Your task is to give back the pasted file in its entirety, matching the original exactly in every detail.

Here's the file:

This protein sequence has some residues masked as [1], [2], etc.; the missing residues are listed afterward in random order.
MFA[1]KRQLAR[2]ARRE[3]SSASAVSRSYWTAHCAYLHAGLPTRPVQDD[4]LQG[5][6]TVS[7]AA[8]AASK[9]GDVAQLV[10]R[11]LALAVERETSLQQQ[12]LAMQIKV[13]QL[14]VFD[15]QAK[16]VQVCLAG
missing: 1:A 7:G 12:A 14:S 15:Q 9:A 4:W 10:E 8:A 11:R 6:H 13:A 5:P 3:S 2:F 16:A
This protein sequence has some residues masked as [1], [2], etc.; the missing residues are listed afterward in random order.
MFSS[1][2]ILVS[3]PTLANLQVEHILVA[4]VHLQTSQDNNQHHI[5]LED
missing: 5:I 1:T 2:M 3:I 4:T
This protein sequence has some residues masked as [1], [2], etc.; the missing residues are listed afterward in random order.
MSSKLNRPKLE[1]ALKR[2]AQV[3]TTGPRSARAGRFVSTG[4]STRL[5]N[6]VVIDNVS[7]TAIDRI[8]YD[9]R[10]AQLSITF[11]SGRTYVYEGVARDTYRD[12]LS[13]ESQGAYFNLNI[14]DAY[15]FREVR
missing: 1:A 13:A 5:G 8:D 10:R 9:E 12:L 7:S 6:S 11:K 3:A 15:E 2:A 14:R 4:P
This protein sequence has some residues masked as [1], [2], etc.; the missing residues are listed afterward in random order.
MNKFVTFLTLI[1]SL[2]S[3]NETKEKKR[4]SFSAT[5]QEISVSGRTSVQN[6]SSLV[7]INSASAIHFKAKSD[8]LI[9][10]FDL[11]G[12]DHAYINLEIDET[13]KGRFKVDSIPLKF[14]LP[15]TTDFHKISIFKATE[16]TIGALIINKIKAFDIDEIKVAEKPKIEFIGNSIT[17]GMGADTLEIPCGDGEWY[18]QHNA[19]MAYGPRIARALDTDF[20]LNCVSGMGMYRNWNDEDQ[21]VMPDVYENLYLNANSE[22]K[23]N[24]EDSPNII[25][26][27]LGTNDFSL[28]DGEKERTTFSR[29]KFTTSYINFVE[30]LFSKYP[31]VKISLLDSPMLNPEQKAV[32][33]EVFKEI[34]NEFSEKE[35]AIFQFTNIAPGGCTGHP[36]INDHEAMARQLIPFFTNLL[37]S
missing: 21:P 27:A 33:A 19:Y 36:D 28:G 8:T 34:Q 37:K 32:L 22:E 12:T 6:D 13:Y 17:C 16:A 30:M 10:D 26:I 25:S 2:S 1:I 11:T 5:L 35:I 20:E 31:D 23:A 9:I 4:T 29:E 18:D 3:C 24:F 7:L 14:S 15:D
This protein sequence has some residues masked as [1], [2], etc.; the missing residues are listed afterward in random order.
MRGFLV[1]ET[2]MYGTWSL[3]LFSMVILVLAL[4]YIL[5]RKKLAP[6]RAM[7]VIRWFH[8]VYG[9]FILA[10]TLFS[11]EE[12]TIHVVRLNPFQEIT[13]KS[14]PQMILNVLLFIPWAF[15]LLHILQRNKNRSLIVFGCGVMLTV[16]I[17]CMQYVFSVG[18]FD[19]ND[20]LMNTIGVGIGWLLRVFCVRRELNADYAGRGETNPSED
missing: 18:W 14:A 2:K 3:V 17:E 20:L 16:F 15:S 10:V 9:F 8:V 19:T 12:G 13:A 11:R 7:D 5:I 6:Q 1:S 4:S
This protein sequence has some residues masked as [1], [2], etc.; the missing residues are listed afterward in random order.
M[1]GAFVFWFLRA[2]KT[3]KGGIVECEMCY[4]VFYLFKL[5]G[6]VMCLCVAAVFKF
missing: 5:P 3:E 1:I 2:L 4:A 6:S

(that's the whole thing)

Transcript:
This protein sequence has some residues masked as [1], [2], etc.; the missing residues are listed afterward in random order.
MFA[1]KRQLAR[2]ARRE[3]SSASAVSRSYWTAHCAYLHAGLPTRPVQDD[4]LQG[5][6]TVS[7]AA[8]AASK[9]GDVAQLV[10]R[11]LALAVERETSLQQQ[12]LAMQIKV[13]QL[14]VFD[15]QAK[16]VQVCLAG
missing: 1:A 7:G 12:A 14:S 15:Q 9:A 4:W 10:E 8:A 11:R 6:H 13:A 5:P 3:S 2:F 16:A
This protein sequence has some residues masked as [1], [2], etc.; the missing residues are listed afterward in random order.
MFSS[1][2]ILVS[3]PTLANLQVEHILVA[4]VHLQTSQDNNQHHI[5]LED
missing: 5:I 1:T 2:M 3:I 4:T
This protein sequence has some residues masked as [1], [2], etc.; the missing residues are listed afterward in random order.
MSSKLNRPKLE[1]ALKR[2]AQV[3]TTGPRSARAGRFVSTG[4]STRL[5]N[6]VVIDNVS[7]TAIDRI[8]YD[9]R[10]AQLSITF[11]SGRTYVYEGVARDTYRD[12]LS[13]ESQGAYFNLNI[14]DAY[15]FREVR
missing: 1:A 13:A 5:G 8:D 10:R 9:E 12:L 7:S 6:S 11:K 3:A 15:E 2:A 14:R 4:P
This protein sequence has some residues masked as [1], [2], etc.; the missing residues are listed afterward in random order.
MNKFVTFLTLI[1]SL[2]S[3]NETKEKKR[4]SFSAT[5]QEISVSGRTSVQN[6]SSLV[7]INSASAIHFKAKSD[8]LI[9][10]FDL[11]G[12]DHAYINLEIDET[13]KGRFKVDSIPLKF[14]LP[15]TTDFHKISIFKATE[16]TIGALIINKIKAFDIDEIKVAEKPKIEFIGNSIT[17]GMGADTLEIPCGDGEWY[18]QHNA[19]MAYGPRIARALDTDF[20]LNCVSGMGMYRNWNDEDQ[21]VMPDVYENLYLNANSE[22]K[23]N[24]EDSPNII[25][26][27]LGTNDFSL[28]DGEKERTTFSR[29]KFTTSYINFVE[30]LFSKYP[31]VKISLLDSPMLNPEQKAV[32][33]EVFKEI[34]NEFSEKE[35]AIFQFTNIAPGGCTGHP[36]INDHEAMARQLIPFFTNLL[37]S
missing: 21:P 27:A 33:A 19:Y 36:D 28:G 8:T 34:Q 37:K 32:L 22:E 12:T 6:D 13:Y 17:C 16:A 30:M 10:D 26:I 25:S 2:S 1:I 11:T 5:L 35:I 20:E 31:D 23:A 9:I 4:T 29:E 18:D 3:C 24:F 7:L 14:S 15:D
This protein sequence has some residues masked as [1], [2], etc.; the missing residues are listed afterward in random order.
MRGFLV[1]ET[2]MYGTWSL[3]LFSMVILVLAL[4]YIL[5]RKKLAP[6]RAM[7]VIRWFH[8]VYG[9]FILA[10]TLFS[11]EE[12]TIHVVRLNPFQEIT[13]KS[14]PQMILNVLLFIPWAF[15]LLHILQRNKNRSLIVFGCGVMLTV[16]I[17]CMQYVFSVG[18]FD[19]ND[20]LMNTIGVGIGWLLRVFCVRRELNADYAGRGETNPSED
missing: 18:W 14:A 2:K 3:V 17:E 20:L 16:F 15:S 10:V 9:F 8:V 19:T 12:G 13:A 11:R 7:D 5:I 6:Q 1:S 4:S
This protein sequence has some residues masked as [1], [2], etc.; the missing residues are listed afterward in random order.
M[1]GAFVFWFLRA[2]KT[3]KGGIVECEMCY[4]VFYLFKL[5]G[6]VMCLCVAAVFKF
missing: 5:P 3:E 1:I 2:L 4:A 6:S